The ASCEND Saga: Respect

 

This transformational story begins on the day Elena Aguilar asked 6th graders to use her first name. It’s the first in a series of stories about a remarkable public school experiment in the Oakland (CA) Unified School District.

Who Has Power in a Sixth Grade Classroom?

by Elena Aguilar

“My name is Elena Aguilar,” I told my new students on their first day at our new school. “Call me Elena.”

My 48 sixth graders looked confused. I continued: “Why should you call me by my last name if I call you by your first name?”

“We always call teachers by their last name,” said a boy.

“Why?” I said.

“I’ve been taught to respect my teachers,” said another boy. “Isn’t it disrespectful to call you Elena?”

“Is it just our status alone that merits respect?” I asked. “The fact that I went to college, got a piece of paper that gives me permission to stand in front of you today?”

“Yeah,” called out a girl. “I had a teacher in third grade who used to cuss us out, make us put our heads on our desk for an hour and she’d sit and read magazines. Why should I respect her?”

“Ok, so what deserves respect?” I asked. “Talk about it at your table groups. You’ll have 10 minutes to create a list of your ideas and then share with the class.” The room got loud.

How students addressed me was within my domain of control as a teacher and I was intent on shattering this hallmark of hierarchy. My mission was transformation—and there was no way to do this without addressing traditional power dynamics in the classroom. I would start with the way that my students and I addressed each other.

We created a small, autonomous school

In September of 2001, I was one of a group of teachers and community members who started ASCEND, “A School Cultivating Excellence, Nurturing Diversity.” This public K-8 in the Oakland (CA) Unified School District was born as a “small, autonomous school.” We opened as an alternative to the huge, impersonal, overcrowded, chaotic institutions that were the norm in our district and that pushed our students out onto the streets by the thousands (at that time, the dropout rates were estimated at over 50 percent in our high schools).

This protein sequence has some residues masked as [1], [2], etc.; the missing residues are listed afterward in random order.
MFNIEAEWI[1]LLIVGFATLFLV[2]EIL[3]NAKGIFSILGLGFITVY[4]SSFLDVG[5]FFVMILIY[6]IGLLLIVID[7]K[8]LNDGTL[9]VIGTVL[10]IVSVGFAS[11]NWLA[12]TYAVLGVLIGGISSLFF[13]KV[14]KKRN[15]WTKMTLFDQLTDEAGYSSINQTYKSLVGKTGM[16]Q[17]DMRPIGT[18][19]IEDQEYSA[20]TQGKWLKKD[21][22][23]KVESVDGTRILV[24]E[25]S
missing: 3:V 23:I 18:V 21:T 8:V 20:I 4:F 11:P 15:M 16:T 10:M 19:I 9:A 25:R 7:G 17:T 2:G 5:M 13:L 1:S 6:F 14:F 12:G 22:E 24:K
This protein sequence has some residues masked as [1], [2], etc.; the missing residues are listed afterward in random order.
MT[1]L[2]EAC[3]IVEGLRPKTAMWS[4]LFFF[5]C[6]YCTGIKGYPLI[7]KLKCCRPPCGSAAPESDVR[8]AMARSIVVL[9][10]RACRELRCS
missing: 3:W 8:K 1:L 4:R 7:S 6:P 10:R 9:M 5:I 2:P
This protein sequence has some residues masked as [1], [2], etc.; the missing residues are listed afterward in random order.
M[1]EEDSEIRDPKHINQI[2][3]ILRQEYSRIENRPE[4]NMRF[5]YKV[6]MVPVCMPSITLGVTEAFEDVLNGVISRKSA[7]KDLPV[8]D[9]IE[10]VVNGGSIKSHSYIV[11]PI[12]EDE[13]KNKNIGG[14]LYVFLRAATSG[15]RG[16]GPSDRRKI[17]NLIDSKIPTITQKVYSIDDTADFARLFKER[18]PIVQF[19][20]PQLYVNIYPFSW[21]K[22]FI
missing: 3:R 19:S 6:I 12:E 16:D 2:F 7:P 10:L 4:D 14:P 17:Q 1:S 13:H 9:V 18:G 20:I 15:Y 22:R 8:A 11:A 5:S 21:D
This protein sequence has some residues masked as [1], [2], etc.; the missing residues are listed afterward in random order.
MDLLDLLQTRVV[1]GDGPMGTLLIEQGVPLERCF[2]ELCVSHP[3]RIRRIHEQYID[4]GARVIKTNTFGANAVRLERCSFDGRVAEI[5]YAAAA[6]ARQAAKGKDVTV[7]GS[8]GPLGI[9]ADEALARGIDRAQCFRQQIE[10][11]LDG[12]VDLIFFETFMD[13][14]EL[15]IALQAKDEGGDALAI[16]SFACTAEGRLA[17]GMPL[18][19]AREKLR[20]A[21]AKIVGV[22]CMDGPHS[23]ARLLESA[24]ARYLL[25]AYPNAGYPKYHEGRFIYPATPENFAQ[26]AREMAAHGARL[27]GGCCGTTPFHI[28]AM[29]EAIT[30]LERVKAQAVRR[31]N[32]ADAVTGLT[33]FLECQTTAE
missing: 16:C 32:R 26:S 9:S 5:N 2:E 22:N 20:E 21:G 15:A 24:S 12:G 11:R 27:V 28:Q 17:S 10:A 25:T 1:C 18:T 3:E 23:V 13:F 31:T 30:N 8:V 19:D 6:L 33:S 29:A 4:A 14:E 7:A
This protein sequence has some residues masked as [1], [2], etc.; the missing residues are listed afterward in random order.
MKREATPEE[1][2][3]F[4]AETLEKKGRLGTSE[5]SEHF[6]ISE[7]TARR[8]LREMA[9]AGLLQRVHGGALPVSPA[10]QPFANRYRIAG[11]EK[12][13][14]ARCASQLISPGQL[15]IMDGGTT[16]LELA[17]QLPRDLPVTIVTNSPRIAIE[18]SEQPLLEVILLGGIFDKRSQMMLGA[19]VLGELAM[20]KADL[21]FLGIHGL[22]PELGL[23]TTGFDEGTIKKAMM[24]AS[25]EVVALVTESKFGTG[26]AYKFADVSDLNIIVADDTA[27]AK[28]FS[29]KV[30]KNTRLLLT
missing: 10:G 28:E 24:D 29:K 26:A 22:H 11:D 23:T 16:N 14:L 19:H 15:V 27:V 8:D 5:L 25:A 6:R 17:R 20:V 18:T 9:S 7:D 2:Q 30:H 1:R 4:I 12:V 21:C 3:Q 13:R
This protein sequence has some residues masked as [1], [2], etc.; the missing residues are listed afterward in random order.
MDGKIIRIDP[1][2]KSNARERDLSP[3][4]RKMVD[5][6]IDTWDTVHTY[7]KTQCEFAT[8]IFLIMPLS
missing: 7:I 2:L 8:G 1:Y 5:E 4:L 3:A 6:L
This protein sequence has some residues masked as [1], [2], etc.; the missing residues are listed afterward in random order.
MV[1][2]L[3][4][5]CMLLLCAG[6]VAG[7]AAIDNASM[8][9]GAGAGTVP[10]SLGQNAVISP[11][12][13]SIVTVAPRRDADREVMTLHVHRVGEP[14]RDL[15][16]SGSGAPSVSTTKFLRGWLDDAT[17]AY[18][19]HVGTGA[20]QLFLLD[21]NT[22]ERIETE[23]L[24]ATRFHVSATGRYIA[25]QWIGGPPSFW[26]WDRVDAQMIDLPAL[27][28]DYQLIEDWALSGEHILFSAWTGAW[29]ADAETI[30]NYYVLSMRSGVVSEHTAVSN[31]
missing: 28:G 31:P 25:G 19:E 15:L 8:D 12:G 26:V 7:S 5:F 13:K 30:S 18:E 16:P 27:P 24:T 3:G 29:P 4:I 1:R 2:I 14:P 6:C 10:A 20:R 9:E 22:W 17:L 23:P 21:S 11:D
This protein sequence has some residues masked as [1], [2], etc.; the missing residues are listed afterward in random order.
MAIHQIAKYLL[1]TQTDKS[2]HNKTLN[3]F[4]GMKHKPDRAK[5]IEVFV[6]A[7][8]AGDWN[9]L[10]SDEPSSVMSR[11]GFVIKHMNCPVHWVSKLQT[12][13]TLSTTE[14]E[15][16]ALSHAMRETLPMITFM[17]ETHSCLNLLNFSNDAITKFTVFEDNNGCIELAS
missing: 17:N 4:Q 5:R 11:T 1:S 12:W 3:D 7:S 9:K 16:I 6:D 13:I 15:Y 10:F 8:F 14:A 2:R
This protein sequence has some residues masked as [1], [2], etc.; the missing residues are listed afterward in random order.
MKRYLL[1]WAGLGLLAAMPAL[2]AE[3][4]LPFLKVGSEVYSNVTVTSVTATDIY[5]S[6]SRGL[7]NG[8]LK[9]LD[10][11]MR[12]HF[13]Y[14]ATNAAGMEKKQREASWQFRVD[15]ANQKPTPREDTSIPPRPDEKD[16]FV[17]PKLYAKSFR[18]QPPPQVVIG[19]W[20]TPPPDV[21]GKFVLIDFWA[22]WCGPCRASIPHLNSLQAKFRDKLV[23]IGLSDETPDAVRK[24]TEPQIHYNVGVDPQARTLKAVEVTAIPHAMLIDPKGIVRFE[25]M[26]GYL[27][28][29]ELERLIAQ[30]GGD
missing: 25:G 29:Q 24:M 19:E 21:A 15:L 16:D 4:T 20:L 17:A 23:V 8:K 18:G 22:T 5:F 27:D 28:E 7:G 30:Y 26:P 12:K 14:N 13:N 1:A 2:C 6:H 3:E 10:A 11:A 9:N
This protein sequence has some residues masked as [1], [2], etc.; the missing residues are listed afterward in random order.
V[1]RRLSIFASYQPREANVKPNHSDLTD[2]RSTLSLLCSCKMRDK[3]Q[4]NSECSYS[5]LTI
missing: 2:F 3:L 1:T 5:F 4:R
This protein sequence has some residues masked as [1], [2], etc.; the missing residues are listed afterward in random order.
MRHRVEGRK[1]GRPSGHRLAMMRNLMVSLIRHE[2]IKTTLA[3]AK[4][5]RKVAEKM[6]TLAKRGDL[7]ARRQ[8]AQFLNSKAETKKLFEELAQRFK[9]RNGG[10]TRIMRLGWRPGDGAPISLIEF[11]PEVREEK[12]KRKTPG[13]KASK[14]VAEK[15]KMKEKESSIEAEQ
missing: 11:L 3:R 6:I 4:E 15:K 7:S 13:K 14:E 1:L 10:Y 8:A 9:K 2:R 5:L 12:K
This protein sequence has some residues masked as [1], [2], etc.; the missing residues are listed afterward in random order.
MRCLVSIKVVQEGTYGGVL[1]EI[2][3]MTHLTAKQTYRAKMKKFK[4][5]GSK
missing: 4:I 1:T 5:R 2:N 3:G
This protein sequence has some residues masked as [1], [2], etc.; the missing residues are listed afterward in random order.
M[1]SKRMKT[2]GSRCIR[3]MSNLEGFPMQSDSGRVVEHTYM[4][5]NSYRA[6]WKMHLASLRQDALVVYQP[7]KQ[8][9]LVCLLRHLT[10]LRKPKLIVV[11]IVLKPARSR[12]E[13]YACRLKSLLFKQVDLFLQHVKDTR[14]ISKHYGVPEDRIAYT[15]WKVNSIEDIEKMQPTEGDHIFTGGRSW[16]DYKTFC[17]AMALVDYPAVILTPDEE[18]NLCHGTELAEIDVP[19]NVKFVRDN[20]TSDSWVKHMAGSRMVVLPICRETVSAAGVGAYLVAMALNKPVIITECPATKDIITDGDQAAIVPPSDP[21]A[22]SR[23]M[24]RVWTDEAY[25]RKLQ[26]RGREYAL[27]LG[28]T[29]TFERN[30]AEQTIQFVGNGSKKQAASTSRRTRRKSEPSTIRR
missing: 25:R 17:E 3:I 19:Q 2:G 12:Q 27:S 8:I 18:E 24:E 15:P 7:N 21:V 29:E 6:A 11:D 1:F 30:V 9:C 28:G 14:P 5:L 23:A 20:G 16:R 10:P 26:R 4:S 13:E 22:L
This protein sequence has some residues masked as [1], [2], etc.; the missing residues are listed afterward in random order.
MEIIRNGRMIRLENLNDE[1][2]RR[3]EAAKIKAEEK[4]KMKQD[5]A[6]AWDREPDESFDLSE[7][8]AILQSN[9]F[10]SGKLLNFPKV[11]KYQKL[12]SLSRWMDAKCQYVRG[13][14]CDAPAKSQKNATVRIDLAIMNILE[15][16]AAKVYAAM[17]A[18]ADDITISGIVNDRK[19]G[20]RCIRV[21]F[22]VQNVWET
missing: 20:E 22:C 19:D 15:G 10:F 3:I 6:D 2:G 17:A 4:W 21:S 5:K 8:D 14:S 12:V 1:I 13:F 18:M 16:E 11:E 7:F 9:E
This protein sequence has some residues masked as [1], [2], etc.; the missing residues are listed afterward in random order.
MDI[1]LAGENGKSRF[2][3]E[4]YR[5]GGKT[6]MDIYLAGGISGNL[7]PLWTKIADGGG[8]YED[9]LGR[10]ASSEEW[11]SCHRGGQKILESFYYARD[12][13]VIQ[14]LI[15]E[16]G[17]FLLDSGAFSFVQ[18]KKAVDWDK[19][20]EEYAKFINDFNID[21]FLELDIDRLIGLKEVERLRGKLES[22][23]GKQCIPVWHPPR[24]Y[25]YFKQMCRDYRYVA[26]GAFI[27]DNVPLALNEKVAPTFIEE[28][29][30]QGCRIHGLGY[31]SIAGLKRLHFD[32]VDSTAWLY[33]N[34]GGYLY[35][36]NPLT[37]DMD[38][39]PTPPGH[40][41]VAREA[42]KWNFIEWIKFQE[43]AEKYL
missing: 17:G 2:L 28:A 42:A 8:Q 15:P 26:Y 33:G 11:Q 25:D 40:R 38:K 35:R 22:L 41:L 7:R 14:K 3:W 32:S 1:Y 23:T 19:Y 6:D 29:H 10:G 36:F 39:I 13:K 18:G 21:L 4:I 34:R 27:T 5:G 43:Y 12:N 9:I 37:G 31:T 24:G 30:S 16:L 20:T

At ASCEND we would know all of our students and their families, attend to social and emotional learning, integrate the arts into all content areas, and offer a model of instruction called Expeditionary Learning based on an Outward Bound framework. Approximately 70% of our predominantly low-income students were Latino, with the remaining students drawing from African American and South East Asian communities.

My 48 sixth graders were the founding middle schoolers at ASCEND. (We started with grades K, 2, 4 and 6 and added a grade level each year.) I taught history and English; another teacher taught science and math. I looped with my students for three years, through their 6th, 7th and 8th grade.

I made positive assumptions

I had never taught middle school before—I came from elementary—and this made me anxious as I planned during the summer before ASCEND opened. However, I remembered my own middle school experience: I was bored to death and teachers underestimated what I knew or could do. This led me to make some assumptions about my kids before I met them: that they had the capacity to grapple with big ideas, to be pushed really hard to think and produce and work at a level that was far beyond what anyone thought they could do. I wanted them to think until their brains dripped with sweat, and I wanted them to think about power.

That was the theme of our year-long study: Power. Our primary guiding question was: Who has power and how is it wielded? A set of sub-questions focused our inquiries:

  • Who had power in the ancient world?
  • What kind of power does a 6th grader in Oakland have?
  • What kind of power do you have if you can tell your own story?

We deconstructed history and the study of ancient people, analyzing primary sources and understanding how interpretations lead to subjective truths. We considered how we know what we know about history. We identified stereotypes in popular historical depictions such as the Flintstones. I wanted to challenge notions of “development” — the idea that “civilization” had progressed in a linear fashion since 40,000 BCE. In what ways was our contemporary society more advanced?